Good Day BIO: A ‘tiny segment’ of DNA can save pigs from death

October 13, 2021
We know how to make pigs resistant to a deadly respiratory disease—now can we get these little piggies to market? Meanwhile, it’s World Thrombosis Day—here are the warning signs of thrombosis and how you can join the fight to stop the clot. (630 words, 3 minutes, 9…
BIO

We know how to make pigs resistant to a deadly respiratory disease—now can we get these little piggies to market? Meanwhile, it’s World Thrombosis Day—here are the warning signs of thrombosis and how you can join the fight to stop the clot. (630 words, 3 minutes, 9 seconds)

 

How a ‘tiny segment’ of DNA can save pigs from death

 
 

“Some very clever people near Edinburgh have managed to stop pigs from succumbing to a respiratory illness,” says a Great British News reporter—but what’s not so clever is that the technology can’t be commercialized yet. 

ICYMI: Edinburgh University’s Roslin Institute developed pigs resistant to deadly Porcine Reproductive and Respiratory Syndrome (PRRS), and they’re partnering with Genus PLC, a British animal genetics company (and BIO member), to continue to develop and commercialize them.

They removed a “tiny segment” of the pigs’ DNA to make them resistant to the disease—“an opportunity made possible by a technique called CRISPR,” science writer Matt Ridley told Great British News

CRISPR has great potential for “transforming the prospects for both medical research and agricultural productivity,” he continued. “It’s extraordinary what can be done just by very precisely snipping out little bits of DNA and rendering organisms slightly different as a result.” 

But this technology cannot yet be commercialized in the U.K. Even though it’s more precise than older technologies, such as using gamma rays in plant breeding, it’s “more heavily regulated.” 

Read: Gene Editing 101

Luckily, the U.K. is considering new rules on gene editing, now that they’re no longer constrained by the EU’s rules, and is moving forward with easing restrictions on R&D

The bottom line: We can’t afford to miss out on the “welfare, economic, and environmental benefits” of gene editing technology—in the U.K. or U.S. 

Learn more about biotech innovation in animals. 

 
 
 
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Join the race to stop the clot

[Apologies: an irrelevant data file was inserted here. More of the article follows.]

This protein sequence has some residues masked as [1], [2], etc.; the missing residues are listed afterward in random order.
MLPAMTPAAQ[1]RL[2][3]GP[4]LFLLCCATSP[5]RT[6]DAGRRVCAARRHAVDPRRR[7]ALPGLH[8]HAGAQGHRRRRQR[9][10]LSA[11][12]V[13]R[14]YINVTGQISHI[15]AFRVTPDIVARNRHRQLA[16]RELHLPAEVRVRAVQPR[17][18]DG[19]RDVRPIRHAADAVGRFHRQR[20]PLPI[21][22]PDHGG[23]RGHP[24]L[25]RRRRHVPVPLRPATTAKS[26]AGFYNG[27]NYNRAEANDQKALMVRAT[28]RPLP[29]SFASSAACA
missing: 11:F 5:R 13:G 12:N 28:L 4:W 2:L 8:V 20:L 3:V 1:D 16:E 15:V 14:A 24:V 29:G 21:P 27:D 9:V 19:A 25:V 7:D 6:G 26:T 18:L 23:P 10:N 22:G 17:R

Today is World Thrombosis Day, so we’re sharing resources on the warning signs of deadly blood clots and how you can join the race to stop the clot. 

“Thrombosis is the formation of a blood clot in a blood vessel,” explains the World Thrombosis Day campaign. The blood clot can be venous (in a vein) or arterial (in an artery).

100,000 people in the U.S. die from blood clots each year—more than the total number who will die from AIDS, breast cancer, and motor vehicle crashes combined. 

But many blood clots can be treated and prevented—if you know the risk factors and the signs and symptoms of clots

Join the race to stop the clot. The National Blood Clot Alliance begins the virtual Race to Stop the Clot today to raise funds and awareness. Choose your own 10K, 5K, or one-mile fun run anytime over the next five days—register now!

Join the World Thrombosis Day Twitter #ClotChat at 11 AM ET. Global experts will answer questions about risk factors for clots, the connection between clots and COVID-19, and more—get the details

 

More Health Care News:

The New York Times: First, impressive vaccines for COVID. Next up: the flu.
“Vaccine makers are betting that the mRNA technology powering two successful Covid vaccines will help curb the tragic global death toll from the flu.”

In case you missed it… We’re so honored the Colorado BioScience Association awarded BIO the 2021 Business Partner of the Year during yesterday’s Innovation Forward: Forum & Awards Celebration in Denver. The award recognizes BIO’s leadership and support for Colorado BioScience’s advocacy initiatives. We look forward to continuing to work with Colorado BioScience Association and all of our state affiliates nationwide to support America’s incredible biotechnology sector.

 
 
 
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Dr. France Córdova is an astrophysicist who served as the 14th director of the National Science Foundation (NSF). Previously, she was the first woman President of Purdue University. Córdova served as NASA chief scientist from 1993 to 1996, where she received its highest honor: the NASA Distinguished Service Medal.

Meet more Hispanic and Latinx scientists and innovators you should know.

 
 
 
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President Biden’s Wednesday: Looks like a quiet day. 

What’s Happening on Capitol Hill: The House passed the bill raising the debt ceiling by $480 billion, sending it to President Biden for signature, per CNBC.

 
 
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